In the past few issues of the Fogelman Flash and Fogelman Focus, I have discussed
development and execution of long-term strategies, the benefits of cooperation over
competition, the value of meritocracy and the merits of empowerment. In this issue
of the Fogelman Flash, I would like to talk about the importance of proactivity, a
trait that differentiates the average from the excellent. When proactivity is embraced,
organizations and individuals can to move to the next level in their industries and
At its most basic form, “proactive” is how we describe someone in control of a situation.
Often, this is because he/she is making something happen or because he/she is preparing
for some eventuality. The former is a case of offensive proactivity; the latter is
a case of defensive proactivity. In both scenarios, however, note that the individual
is acting rather than being acted upon. Additionally, both cases require the individual
to look ahead to the future when determining the best course of action for NOW.
The benefits of proactive behavior
Proactive behavior can and should be demonstrated in any job position. I would like
to share the story of an employee, a custodial worker, who was asked to clean a cobweb
in the corner of a room. He did just as he was instructed and cleaned the corner magnificently;
however, while performing this task he noticed a stain on the carpet. Typically, stain
removal did not fall within his job description. He could have simply cleaned the
cobweb as instructed, left the stain alone and continued with his day. However, the
custodian put forth the effort and cleaned the stain as well. He understood that his
actions resulted in saving his employers both time and money. If left unattended the
stain would have remained on the floor for a matter of months, most likely until spring
cleaning. Additionally, he saved his employers the cost of hiring a carpet cleaning
This story is a simplistic example of the benefits of being proactive. The custodian
understood his job at a higher conceptual level which led him to save his company
both time and money. When we go beyond the very basic requirements of our job descriptions,
we become more productive – we can become innovators and influencers.
Proactivity at the individual level
Proactivity at the individual level helps us take control of the direction, length
and influence of our careers and our lives. Working ahead on specific upcoming duties
is one way demonstrate proactive behavior. However, proactivity comes in many forms,
from taking the initiative on assignments to developing a three year directional plan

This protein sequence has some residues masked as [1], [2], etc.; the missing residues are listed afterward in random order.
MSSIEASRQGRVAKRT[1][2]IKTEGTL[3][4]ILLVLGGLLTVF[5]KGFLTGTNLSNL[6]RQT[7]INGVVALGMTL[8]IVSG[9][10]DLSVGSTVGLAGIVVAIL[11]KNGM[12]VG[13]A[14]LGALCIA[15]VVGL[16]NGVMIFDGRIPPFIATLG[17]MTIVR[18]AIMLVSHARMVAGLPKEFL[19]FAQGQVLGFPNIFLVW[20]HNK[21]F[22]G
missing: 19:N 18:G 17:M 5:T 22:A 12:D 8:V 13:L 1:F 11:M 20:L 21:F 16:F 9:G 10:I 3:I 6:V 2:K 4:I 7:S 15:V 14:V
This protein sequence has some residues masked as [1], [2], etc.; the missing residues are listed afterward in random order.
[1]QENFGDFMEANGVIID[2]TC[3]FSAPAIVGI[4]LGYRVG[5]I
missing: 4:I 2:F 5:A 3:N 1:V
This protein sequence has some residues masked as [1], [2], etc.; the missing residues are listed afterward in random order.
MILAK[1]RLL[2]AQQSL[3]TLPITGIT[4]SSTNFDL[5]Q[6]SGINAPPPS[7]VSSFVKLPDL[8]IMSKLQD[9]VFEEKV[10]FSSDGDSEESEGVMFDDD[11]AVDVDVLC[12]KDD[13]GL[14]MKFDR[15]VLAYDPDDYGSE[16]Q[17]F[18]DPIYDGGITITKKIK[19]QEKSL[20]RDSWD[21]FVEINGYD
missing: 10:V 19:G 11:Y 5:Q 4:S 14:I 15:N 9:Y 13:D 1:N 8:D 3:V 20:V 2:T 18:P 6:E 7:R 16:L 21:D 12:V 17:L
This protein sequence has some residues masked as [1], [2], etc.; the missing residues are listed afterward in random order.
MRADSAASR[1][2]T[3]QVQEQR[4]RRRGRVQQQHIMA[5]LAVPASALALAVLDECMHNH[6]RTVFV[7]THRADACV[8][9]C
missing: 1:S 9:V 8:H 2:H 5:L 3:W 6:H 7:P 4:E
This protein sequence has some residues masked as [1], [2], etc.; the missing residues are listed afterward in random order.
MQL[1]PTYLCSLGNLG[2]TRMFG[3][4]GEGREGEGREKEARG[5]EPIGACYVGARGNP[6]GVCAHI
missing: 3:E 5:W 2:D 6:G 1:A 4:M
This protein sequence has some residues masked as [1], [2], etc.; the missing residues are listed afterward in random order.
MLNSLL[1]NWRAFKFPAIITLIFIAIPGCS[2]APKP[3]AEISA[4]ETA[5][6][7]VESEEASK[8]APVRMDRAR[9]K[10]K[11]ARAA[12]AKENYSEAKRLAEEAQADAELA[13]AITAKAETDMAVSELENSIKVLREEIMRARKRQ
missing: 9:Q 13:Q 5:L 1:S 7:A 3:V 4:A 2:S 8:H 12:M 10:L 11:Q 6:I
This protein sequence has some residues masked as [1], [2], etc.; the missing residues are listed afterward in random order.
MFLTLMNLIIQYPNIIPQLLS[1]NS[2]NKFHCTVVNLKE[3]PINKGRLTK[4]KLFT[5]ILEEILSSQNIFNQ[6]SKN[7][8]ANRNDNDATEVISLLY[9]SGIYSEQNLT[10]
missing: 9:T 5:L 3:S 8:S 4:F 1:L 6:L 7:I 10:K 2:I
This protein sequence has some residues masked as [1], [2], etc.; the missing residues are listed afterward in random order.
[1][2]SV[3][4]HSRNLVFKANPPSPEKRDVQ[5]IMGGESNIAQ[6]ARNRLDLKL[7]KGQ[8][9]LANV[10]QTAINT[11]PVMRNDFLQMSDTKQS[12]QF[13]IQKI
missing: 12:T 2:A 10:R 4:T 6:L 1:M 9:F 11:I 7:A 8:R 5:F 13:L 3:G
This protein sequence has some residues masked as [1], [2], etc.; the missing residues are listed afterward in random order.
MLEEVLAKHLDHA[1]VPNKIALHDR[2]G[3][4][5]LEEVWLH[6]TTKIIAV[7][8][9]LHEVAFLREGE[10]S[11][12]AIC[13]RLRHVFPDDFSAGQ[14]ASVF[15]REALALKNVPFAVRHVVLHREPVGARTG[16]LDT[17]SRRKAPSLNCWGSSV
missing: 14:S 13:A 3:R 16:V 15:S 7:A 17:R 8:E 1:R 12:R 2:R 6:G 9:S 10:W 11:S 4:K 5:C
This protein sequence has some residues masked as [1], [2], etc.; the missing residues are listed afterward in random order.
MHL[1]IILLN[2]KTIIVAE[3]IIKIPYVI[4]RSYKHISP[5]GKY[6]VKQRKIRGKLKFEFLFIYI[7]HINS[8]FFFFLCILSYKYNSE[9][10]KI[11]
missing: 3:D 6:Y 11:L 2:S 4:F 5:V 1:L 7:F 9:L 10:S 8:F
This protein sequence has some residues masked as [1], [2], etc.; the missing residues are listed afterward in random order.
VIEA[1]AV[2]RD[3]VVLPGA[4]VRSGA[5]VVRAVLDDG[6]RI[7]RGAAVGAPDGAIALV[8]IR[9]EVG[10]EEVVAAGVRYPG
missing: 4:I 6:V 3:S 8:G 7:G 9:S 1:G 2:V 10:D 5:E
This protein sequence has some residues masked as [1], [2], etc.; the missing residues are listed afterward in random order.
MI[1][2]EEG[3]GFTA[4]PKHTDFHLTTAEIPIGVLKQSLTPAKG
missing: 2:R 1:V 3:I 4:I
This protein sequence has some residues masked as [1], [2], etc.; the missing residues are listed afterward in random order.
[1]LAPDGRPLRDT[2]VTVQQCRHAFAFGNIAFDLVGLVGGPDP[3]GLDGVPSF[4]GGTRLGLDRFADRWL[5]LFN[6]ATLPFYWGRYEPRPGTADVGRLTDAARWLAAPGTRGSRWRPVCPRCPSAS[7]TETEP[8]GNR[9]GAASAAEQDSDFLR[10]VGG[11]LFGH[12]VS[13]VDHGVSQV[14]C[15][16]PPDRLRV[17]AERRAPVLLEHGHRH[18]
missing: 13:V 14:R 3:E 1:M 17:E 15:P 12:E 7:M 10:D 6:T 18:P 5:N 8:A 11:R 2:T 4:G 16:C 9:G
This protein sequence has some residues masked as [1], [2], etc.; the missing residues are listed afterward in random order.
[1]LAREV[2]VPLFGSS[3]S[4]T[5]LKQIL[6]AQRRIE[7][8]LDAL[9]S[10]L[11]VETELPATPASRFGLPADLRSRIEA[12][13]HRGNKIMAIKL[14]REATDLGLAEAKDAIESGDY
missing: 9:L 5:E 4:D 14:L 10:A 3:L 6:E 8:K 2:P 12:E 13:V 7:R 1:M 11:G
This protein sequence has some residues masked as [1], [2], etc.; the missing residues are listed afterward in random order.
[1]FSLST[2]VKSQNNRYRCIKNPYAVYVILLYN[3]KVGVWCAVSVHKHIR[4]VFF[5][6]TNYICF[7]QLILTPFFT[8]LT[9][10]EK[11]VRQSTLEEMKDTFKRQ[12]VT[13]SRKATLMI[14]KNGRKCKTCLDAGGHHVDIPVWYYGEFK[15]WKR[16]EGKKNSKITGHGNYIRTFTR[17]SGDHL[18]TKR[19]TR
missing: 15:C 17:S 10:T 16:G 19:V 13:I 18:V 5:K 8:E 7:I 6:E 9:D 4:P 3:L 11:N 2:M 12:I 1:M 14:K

for your career. Individuals who truly desire to control the course of their lives
need to thinking intently about the steps necessary to better their positions or reach
their goals, then implement the steps systematically. One step in the rung is often
to actively seek and execute tasks outside of one’s typical job description – showing
your initiative and exhibiting skills to yourself and your boss that could lead to
an expanded role. By taking control over your position, you help your organization
take control of its own.
The one warning I will give regarding proactivity is that it requires direction to
be successful. Acting for the sake of acting can often become an exercise in futility.
However with a set of well-though-out goals and a deliberate plan for implementation,
an organization can thrive.
Proactivity at the organizational level
For an organization to be successful it needs to be comprised of proactive people.
The company should take it upon itself to encourage and reward proactive behavior
at any level, from custodial workers to the CEO. It is important to encourage people
to go beyond the bare minimum requirements, to take action and preempt problems. If
employees adapt proactive behavior then the company will inevitably grow.
Proactive behavior is not only critical to the success of corporate organizations;
it is also necessary in academic environments. For example, our basic role at the
Fogelman College is to educate students on the fundamentals of business. It is important
that students learn finance, accounting, management, marketing, etc. However, we have
a greater responsibility than just teaching business skills. We need to create an
environment and offer experiences so that our students become capable, intelligent,
well-rounded people. By offering one-on-one mentoring, ethics training, business etiquette
classes and philanthropic activities we can ensure that our students graduate ready
to take on the work force. In return, they will become model citizens and continue
to enhance our community and University.
In conclusion, proactive behavior is beneficial for both individual and organization
growth. The key is to constantly look beyond the simple task at hand – if you see
a stain on the floor, clean it!